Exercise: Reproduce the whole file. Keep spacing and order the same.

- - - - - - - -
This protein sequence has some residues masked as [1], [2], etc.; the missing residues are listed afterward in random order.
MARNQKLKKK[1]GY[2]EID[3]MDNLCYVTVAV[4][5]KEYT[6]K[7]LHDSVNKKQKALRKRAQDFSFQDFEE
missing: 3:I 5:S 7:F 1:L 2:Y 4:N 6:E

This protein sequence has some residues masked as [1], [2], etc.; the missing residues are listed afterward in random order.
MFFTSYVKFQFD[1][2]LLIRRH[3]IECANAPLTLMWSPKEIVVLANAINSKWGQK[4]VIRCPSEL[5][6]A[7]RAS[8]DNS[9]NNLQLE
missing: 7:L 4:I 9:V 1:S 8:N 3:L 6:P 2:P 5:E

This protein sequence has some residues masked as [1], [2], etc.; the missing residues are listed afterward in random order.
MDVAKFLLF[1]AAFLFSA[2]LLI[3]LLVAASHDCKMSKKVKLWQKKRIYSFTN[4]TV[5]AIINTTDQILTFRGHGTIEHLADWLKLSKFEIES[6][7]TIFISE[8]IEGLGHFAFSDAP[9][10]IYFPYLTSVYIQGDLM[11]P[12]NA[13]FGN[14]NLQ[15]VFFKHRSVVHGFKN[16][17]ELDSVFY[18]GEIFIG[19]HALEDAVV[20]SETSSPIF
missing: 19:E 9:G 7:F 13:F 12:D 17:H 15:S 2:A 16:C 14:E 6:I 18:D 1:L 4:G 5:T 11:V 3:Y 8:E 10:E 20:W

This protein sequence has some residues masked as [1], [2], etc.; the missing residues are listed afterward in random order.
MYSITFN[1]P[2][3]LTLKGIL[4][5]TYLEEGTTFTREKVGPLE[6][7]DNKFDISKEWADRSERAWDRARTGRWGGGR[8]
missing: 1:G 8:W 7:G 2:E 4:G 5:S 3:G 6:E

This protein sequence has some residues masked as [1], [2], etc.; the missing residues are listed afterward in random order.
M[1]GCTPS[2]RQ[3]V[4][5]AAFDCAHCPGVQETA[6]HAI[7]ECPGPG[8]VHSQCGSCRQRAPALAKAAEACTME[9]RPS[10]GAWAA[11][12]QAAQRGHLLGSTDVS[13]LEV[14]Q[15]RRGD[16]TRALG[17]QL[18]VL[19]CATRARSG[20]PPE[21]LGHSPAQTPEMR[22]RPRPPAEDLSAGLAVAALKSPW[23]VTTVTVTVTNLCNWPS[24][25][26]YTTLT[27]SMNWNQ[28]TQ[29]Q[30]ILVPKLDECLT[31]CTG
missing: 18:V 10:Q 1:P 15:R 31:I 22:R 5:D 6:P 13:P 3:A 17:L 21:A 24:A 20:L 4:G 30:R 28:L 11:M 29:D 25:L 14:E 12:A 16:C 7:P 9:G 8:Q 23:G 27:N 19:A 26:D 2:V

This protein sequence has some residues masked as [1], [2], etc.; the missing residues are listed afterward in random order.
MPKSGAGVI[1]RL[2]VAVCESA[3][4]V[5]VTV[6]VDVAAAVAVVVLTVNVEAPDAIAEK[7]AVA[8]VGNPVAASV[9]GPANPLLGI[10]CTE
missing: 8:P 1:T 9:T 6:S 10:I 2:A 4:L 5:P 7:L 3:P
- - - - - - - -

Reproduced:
This protein sequence has some residues masked as [1], [2], etc.; the missing residues are listed afterward in random order.
MARNQKLKKK[1]GY[2]EID[3]MDNLCYVTVAV[4][5]KEYT[6]K[7]LHDSVNKKQKALRKRAQDFSFQDFEE
missing: 3:I 5:S 7:F 1:L 2:Y 4:N 6:E

This protein sequence has some residues masked as [1], [2], etc.; the missing residues are listed afterward in random order.
MFFTSYVKFQFD[1][2]LLIRRH[3]IECANAPLTLMWSPKEIVVLANAINSKWGQK[4]VIRCPSEL[5][6]A[7]RAS[8]DNS[9]NNLQLE
missing: 7:L 4:I 9:V 1:S 8:N 3:L 6:P 2:P 5:E

This protein sequence has some residues masked as [1], [2], etc.; the missing residues are listed afterward in random order.
MDVAKFLLF[1]AAFLFSA[2]LLI[3]LLVAASHDCKMSKKVKLWQKKRIYSFTN[4]TV[5]AIINTTDQILTFRGHGTIEHLADWLKLSKFEIES[6][7]TIFISE[8]IEGLGHFAFSDAP[9][10]IYFPYLTSVYIQGDLM[11]P[12]NA[13]FGN[14]NLQ[15]VFFKHRSVVHGFKN[16][17]ELDSVFY[18]GEIFIG[19]HALEDAVV[20]SETSSPIF
missing: 19:E 9:G 7:F 13:F 12:D 17:H 15:S 2:A 16:C 14:E 6:I 18:D 1:L 4:G 5:T 11:V 3:Y 8:E 10:E 20:W

This protein sequence has some residues masked as [1], [2], etc.; the missing residues are listed afterward in random order.
MYSITFN[1]P[2][3]LTLKGIL[4][5]TYLEEGTTFTREKVGPLE[6][7]DNKFDISKEWADRSERAWDRARTGRWGGGR[8]
missing: 1:G 8:W 7:G 2:E 4:G 5:S 3:G 6:E

This protein sequence has some residues masked as [1], [2], etc.; the missing residues are listed afterward in random order.
M[1]GCTPS[2]RQ[3]V[4][5]AAFDCAHCPGVQETA[6]HAI[7]ECPGPG[8]VHSQCGSCRQRAPALAKAAEACTME[9]RPS[10]GAWAA[11][12]QAAQRGHLLGSTDVS[13]LEV[14]Q[15]RRGD[16]TRALG[17]QL[18]VL[19]CATRARSG[20]PPE[21]LGHSPAQTPEMR[22]RPRPPAEDLSAGLAVAALKSPW[23]VTTVTVTVTNLCNWPS[24][25][26]YTTLT[27]SMNWNQ[28]TQ[29]Q[30]ILVPKLDECLT[31]CTG
missing: 18:V 10:Q 1:P 15:R 31:I 22:R 5:D 6:P 13:P 3:A 17:L 21:A 24:A 20:L 4:G 30:R 28:L 11:M 29:D 25:L 14:E 12:A 16:C 7:P 9:G 8:Q 23:G 27:N 19:A 26:D 2:V

This protein sequence has some residues masked as [1], [2], etc.; the missing residues are listed afterward in random order.
MPKSGAGVI[1]RL[2]VAVCESA[3][4]V[5]VTV[6]VDVAAAVAVVVLTVNVEAPDAIAEK[7]AVA[8]VGNPVAASV[9]GPANPLLGI[10]CTE
missing: 8:P 1:T 9:T 6:S 10:I 2:A 4:L 5:P 7:L 3:P